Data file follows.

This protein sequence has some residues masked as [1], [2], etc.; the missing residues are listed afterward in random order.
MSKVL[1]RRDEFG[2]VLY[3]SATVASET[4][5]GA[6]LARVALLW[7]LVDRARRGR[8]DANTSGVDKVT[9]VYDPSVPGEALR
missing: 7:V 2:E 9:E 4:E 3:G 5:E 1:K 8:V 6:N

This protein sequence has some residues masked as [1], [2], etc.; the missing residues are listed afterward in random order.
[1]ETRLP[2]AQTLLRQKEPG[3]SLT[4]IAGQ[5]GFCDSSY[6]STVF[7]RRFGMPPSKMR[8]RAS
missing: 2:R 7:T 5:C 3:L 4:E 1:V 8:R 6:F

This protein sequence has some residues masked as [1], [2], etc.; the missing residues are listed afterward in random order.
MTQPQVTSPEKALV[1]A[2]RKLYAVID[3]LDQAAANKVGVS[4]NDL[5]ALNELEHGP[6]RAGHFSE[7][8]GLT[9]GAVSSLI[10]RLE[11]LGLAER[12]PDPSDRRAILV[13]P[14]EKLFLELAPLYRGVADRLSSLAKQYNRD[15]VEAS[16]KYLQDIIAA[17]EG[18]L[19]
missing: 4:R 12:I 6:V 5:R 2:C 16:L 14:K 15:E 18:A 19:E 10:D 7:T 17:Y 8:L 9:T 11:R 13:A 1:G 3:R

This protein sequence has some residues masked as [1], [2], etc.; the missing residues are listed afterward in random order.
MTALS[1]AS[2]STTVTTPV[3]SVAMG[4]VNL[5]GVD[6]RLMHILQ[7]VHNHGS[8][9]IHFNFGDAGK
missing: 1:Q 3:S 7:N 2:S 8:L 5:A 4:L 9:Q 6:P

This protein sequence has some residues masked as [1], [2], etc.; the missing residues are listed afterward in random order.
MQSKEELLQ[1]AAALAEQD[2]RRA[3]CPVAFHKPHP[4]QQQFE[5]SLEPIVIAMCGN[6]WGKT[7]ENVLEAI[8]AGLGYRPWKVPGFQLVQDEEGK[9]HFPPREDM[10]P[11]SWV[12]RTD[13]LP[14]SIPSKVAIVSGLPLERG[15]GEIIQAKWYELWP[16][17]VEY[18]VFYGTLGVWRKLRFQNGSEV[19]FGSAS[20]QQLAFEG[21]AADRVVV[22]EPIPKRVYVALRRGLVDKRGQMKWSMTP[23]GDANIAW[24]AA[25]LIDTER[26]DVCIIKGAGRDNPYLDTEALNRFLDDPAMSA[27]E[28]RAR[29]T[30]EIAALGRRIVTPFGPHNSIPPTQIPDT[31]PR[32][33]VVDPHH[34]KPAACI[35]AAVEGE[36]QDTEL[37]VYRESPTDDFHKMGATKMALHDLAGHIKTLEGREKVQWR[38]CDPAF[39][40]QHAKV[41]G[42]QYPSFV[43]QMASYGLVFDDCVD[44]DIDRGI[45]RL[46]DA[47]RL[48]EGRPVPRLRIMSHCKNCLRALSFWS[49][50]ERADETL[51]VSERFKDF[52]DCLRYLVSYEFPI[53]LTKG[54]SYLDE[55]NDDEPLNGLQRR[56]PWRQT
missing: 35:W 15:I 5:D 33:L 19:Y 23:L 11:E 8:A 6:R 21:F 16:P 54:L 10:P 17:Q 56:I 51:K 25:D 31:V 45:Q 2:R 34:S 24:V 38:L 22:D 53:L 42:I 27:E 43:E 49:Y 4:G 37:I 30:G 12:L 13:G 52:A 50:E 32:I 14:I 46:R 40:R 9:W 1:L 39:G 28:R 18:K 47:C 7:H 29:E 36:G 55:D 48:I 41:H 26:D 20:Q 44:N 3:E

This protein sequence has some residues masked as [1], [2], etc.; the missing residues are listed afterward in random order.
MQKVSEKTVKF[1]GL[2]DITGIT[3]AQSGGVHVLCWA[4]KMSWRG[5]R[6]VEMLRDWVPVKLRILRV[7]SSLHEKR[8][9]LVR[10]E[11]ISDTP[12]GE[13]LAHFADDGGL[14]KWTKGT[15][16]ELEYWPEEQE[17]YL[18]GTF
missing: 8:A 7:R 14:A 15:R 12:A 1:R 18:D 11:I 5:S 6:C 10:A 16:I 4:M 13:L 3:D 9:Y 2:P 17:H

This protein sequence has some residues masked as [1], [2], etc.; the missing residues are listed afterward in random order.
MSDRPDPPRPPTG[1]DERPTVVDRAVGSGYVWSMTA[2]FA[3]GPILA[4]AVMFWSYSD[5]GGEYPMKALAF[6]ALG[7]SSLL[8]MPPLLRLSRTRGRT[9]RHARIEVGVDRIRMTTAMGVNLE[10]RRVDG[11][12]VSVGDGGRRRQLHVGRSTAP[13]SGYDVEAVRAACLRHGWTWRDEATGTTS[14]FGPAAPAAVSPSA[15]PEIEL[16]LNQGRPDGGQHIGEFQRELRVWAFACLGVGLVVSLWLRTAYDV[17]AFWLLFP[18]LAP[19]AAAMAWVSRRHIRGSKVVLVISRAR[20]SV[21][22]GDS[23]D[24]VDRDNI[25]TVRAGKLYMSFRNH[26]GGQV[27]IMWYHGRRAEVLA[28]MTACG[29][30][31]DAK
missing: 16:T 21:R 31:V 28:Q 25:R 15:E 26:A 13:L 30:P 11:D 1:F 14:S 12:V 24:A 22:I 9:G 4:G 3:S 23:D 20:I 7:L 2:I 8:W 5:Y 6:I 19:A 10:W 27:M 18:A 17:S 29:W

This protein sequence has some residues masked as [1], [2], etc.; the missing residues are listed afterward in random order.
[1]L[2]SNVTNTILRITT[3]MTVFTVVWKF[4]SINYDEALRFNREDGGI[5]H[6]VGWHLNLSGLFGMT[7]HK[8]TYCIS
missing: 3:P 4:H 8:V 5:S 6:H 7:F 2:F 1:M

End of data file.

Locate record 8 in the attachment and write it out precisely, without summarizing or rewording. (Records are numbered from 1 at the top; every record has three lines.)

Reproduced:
This protein sequence has some residues masked as [1], [2], etc.; the missing residues are listed afterward in random order.
[1]L[2]SNVTNTILRITT[3]MTVFTVVWKF[4]SINYDEALRFNREDGGI[5]H[6]VGWHLNLSGLFGMT[7]HK[8]TYCIS
missing: 3:P 4:H 8:V 5:S 6:H 7:F 2:F 1:M